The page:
Egg-cited About Easter

Happy Easter everyone! So this happened over the weekend. Marzipan eggs and bunnies for Easter. And chocolate eggs as well.

Easter eggs are also known as “paschal eggs” – variants include either chocolate eggs wrapped in foil, or marzipan eggs decorated with icing, or carved wooden or plastic eggs filled with confectionery, or cardboard eggs filled with gifts. Traditionally a symbol of fertility and rebirth, eggs in Eastertide symbolize the empty tomb of Jesus, from which Jesus resurrected. The custom of the Easter egg can be traced to the early Christians of Mesopotamia, from where it spread into Russia and Siberia through the Orthodox churches, and later into Europe through the Catholic churches. In early days, eggs were not allowed to be eaten in the Holy Week (the week leading up to Easter). Any eggs laid during that time were saved and decorated, and gifted to children on Easter.

The Easter bunny finds its origins in the eighteenth century, with German immigrants in the US who settled in Pennsylvania, carrying with them their traditions of an egg-laying hare called “Osterhase” (Ochter Haws). The children of the family made nests into which the creature could lay its colored eggs. The Easter bunny has nothing specifically to do with Jesus, except for the connection with the eggs, and the fact that rabbits give birth to large litters, symbolic of new life.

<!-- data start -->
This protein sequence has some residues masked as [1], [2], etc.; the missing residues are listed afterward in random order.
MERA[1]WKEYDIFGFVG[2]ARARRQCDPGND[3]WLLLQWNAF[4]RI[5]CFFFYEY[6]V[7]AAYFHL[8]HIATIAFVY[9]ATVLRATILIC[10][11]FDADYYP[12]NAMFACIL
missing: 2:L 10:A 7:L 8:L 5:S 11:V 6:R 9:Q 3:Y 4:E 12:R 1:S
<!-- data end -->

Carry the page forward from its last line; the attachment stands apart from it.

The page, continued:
Have a look at the goodies I created and munched on! Ably balancing the Toxicity of the sweetness overload with green tea and black coffee. Oh and a book too! A well spent Sunday reading, eating and drinking.

Marzipan eggs and bunnies (just one fellow in the pic) decorated with icing
Chocolate eggs covered in foil.
The comfort of a book and food.

1 thought on “Egg-cited About Easter”

Leave a Reply

Fill in your details below or click an icon to log in: Logo

You are commenting using your account. Log Out /  Change )

Google photo

You are commenting using your Google account. Log Out /  Change )

Twitter picture

You are commenting using your Twitter account. Log Out /  Change )

Facebook photo

You are commenting using your Facebook account. Log Out /  Change )

Connecting to %s